Letter: New Cemex mine a bad deal for Brooksville and Hernando County

Published February 27
Updated February 27

New Cemex mine a bad deal for Brooksville and Hernando County

Cemex seeks a land-use amendment for open pit lime rock mining on 758 acres on Cortez Boulevard in Hernando County. Itís a bad deal for Brooksville and the county. Replacing the current residential use with mining violates numerous provisions of our land-use plan because it is incompatible with adjacent uses.

Mining would restrict the quiet peaceful enjoyment of adjacent properties. More than 200 residents of this area invested here not expecting it to change from residential to mining and donít want the negative impacts on their quality of life, property values and health.

The Historic African American Spring Hill Cemetery is enclosed within this parcel. Cemex plans to mine within 200 feet of it and down 60 feet on two sides where generations of African American families and military veterans are buried.

Bayfront Health hospital is just across Cortez Boulevard. Local physicians, medical organizations, experts and the community are concerned with exposure to air pollution and possible interruption of delicate equipment and hospital operations. Lime rock dust contains silica, a known carcinogen.

The 7,100 residents of Brooksville are within a three-mile range and downwind of the airborne pollution, blasting and truck traffic. We need jobs, not more trucks lumbering through town, impeding our booming economic growth from tourism and destroying quality of life.

Mining is an inconsistent use when sited adjacent to any one of these uses, but certainly more so when surrounded by all five of them.

Furthermore, no need nor demand for more lime rock has been established. Hernando has more than 12,000 acres of land already permitted for mines. New mines have opened in Pasco, and most demand in Florida is met by mines in South Florida. Cemex plans to abandon the Brooksville Quarry north of this parcel and move their employees to the new mine, leaving that site blighted until they return after 20 years to mine again there.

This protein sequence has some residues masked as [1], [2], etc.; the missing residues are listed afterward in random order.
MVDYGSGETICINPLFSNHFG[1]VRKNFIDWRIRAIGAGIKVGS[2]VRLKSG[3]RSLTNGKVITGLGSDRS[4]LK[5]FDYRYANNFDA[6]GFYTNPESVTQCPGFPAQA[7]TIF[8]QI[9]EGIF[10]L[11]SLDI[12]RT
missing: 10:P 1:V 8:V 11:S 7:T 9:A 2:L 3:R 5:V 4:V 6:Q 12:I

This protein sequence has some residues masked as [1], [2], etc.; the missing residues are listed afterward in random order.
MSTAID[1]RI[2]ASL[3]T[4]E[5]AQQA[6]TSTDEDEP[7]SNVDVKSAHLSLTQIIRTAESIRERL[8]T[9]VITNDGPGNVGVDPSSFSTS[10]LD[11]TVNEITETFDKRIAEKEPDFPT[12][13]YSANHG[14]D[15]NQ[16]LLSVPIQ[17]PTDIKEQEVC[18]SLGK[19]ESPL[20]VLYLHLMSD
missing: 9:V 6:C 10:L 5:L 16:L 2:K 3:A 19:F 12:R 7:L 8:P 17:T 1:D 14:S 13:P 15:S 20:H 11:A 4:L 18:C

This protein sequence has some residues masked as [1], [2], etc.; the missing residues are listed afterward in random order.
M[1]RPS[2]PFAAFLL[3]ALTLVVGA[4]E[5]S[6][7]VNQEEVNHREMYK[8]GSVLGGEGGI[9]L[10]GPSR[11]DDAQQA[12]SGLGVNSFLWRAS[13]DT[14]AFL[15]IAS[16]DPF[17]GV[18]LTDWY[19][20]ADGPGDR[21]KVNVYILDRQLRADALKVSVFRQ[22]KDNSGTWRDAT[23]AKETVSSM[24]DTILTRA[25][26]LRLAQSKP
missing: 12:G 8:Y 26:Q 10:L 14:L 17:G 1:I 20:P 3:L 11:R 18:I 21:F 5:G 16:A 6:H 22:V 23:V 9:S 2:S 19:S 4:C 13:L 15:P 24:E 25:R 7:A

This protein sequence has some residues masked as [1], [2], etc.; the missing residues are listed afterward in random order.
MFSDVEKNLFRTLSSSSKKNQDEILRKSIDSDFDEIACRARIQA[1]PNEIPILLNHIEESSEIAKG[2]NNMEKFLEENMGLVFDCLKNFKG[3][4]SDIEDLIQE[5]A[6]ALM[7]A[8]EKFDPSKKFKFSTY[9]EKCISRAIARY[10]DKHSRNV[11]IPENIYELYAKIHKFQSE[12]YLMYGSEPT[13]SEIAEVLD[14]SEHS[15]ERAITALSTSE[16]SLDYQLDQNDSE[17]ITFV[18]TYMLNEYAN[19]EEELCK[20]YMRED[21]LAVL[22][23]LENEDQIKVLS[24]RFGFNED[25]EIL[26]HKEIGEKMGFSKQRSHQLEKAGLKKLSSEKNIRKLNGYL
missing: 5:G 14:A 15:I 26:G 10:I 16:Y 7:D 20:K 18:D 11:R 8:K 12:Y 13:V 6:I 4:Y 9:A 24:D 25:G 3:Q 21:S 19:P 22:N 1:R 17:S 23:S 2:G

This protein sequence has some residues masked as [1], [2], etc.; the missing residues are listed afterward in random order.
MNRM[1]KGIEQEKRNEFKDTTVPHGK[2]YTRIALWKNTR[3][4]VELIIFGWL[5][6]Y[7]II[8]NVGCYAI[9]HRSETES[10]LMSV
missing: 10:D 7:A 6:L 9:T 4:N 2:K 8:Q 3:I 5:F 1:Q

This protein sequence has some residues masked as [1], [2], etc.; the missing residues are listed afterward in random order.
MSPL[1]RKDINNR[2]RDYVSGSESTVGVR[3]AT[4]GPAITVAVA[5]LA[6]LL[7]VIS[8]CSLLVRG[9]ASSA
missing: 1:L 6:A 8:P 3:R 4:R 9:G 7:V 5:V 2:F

The land is unsuitable due to the hydrology, geology, habitat and wildlife. This parcel contains 375.9 acres of upland hardwood forest that is prime wildlife habitat. The northern border is on Fort Dade Avenue, a protected canopy road. Cemex plans to build a conveyor belt across the road that would destroy its beauty.

The parcel is within the Peck Sink Watershed where the county spent $2.4 million dollars to protect water quality. Blasting and excavation could cause groundwater contamination once the limestone is removed down 60 feet, creating a huge pit.

This new mine would not create one new job. Nature tourism is a better way. You canít have it both ways: tourists are not drawn to a mining town. Tourism generates more than 200 times more income to Hernando County than mining, according to Visit Florida.

For these good reasons, we encourage the county commission to do its part to ensure a prosperous, healthy, sustainable community and say no to Cemex.

DeeVon Quirolo, president, Nature Coast Conservation Neighbors Against Mining Project

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